The spirit of adventure is to feel the pressure of limited possibility and push back.
If it were easy, it wouldn’t be called adventure. Whether one steps out the door in search of it or stumbles upon it purely by accident, you can hardly know the outcome. Challenge and mystery are at the very heart of adventure and the desire to test perceived limitations at the heart of every adventurer.
Adventure is about finding courage to do what most people would not. There was a time when the “civilized” world would not sail too far for fear of falling off the planet. It sounds funny now, but only because adventurers taught us to laugh at the notion of a flat Earth by challenging conventional wisdom of the day.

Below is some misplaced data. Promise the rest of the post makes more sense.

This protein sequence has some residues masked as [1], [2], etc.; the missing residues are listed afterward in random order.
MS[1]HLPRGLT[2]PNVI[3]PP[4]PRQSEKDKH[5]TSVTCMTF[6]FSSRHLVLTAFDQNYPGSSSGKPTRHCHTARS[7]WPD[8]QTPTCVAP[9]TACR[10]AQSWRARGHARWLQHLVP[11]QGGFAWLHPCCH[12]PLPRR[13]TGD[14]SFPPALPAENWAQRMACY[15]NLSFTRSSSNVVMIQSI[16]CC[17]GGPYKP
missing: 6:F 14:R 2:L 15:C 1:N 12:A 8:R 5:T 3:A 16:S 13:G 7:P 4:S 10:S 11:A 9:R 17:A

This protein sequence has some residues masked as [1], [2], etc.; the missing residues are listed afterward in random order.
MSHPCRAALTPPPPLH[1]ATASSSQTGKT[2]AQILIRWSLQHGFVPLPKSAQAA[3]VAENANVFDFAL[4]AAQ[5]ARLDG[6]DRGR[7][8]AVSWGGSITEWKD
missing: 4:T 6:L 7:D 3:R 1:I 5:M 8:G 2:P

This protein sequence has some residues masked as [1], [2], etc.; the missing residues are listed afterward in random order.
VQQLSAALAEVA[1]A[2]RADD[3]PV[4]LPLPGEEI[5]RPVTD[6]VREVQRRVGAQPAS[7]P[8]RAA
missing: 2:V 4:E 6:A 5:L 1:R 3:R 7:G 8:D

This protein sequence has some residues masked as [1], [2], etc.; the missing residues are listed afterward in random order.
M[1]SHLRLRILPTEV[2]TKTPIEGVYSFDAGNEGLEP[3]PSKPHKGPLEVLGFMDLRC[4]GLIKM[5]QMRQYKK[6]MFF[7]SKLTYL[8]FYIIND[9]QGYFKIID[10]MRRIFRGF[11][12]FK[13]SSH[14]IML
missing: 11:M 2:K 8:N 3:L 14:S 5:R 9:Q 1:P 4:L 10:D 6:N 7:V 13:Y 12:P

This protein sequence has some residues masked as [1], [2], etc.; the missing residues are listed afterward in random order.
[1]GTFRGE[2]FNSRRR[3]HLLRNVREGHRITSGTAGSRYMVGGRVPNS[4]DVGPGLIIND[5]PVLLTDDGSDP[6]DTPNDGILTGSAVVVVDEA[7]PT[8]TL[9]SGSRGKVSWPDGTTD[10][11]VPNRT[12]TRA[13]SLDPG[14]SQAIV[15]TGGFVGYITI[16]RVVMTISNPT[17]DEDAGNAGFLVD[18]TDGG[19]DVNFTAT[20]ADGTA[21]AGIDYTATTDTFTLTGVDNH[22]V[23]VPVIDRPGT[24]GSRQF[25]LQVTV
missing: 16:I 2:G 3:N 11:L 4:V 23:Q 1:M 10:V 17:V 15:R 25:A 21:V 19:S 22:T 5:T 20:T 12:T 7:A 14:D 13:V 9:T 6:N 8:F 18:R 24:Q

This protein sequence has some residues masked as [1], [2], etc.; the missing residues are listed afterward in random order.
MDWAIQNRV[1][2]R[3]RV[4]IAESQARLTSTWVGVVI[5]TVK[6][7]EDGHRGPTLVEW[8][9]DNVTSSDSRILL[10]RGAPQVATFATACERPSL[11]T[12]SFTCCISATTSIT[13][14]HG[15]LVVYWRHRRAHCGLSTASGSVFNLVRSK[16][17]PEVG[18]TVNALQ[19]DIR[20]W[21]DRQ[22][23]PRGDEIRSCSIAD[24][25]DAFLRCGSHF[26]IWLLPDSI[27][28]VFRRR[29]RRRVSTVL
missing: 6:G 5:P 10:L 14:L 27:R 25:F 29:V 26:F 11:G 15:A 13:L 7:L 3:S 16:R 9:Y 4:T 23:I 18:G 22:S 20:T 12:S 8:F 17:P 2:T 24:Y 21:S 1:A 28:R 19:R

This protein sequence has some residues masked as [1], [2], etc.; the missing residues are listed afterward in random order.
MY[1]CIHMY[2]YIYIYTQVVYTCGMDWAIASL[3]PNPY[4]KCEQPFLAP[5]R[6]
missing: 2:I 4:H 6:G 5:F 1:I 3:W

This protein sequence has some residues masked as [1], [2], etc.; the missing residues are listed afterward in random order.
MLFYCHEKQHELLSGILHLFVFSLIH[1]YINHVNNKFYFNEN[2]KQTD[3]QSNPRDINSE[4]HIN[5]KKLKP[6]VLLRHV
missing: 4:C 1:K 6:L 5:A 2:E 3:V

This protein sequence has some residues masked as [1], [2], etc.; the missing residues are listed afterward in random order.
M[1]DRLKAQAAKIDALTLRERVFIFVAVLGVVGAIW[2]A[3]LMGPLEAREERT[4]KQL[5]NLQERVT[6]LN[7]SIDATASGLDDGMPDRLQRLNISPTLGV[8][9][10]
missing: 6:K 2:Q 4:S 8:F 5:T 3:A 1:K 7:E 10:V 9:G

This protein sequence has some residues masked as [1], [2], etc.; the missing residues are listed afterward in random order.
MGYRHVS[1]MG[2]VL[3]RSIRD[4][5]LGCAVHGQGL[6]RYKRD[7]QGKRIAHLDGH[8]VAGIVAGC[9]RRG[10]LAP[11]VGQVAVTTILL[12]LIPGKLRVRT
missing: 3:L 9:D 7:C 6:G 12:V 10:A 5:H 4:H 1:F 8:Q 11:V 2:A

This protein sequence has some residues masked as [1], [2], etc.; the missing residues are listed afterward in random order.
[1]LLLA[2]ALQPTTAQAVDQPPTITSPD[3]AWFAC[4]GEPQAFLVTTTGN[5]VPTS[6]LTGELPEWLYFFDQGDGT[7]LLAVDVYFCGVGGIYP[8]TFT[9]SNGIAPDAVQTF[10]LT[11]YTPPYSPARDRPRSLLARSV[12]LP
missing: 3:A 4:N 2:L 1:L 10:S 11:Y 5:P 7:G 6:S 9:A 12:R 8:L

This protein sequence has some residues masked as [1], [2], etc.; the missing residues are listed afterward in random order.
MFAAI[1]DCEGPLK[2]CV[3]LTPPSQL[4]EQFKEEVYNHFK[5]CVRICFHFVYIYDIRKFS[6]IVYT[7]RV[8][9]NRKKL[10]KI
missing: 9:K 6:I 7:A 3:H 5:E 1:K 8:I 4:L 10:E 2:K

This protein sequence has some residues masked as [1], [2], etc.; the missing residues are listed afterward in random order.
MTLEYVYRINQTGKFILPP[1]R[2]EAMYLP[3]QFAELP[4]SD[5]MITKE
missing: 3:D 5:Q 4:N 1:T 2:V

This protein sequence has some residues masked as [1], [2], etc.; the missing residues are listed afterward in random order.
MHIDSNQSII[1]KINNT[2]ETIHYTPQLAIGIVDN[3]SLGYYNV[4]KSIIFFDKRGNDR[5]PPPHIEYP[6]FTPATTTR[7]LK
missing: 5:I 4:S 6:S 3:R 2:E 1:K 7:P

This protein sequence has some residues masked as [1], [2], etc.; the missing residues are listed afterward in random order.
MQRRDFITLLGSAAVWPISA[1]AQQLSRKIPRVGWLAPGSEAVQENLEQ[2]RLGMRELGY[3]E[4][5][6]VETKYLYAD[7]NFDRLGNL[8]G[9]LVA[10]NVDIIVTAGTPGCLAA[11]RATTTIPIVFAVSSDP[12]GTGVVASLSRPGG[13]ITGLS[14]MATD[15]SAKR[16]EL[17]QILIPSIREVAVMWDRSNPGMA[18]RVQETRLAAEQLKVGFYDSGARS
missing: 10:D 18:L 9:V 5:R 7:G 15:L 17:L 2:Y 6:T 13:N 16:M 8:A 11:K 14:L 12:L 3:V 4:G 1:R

Adventure is about taking risks. Even though you don’t know the outcome, there is something out there worth pursuing. Risk and reward have long been regarded as proportionate to each other. Walt Disney certainly didn’t have success at first, but he took opportunities to learn and used every success he earned to build momentum to undertake new risks. Failing only turns into failure when you decide to give up.
Adventure is about blazing new trails. Google can’t tell you how to do everything because everything has yet to be done. Someone has to be the one staring out at uncharted territory, tasked with making the map. Just because something hasn’t been done before doesn’t mean that it can’t be. Remember, there was a time before space travel, airplanes, automobiles and wheels. One does not simply walk into Mordor, but as tiny people with fuzzy feet have taught us, there’s more than one way to the fires of Mount Doom.
Most of all, adventure is about self discovery. You will never truly know yourself until you’ve known obstacles and opposition. How you handle some situations can’t be hypothesized. You have to encounter them to know. Finding out who you are and what you’re made of is one of adventure’s greatest rewards.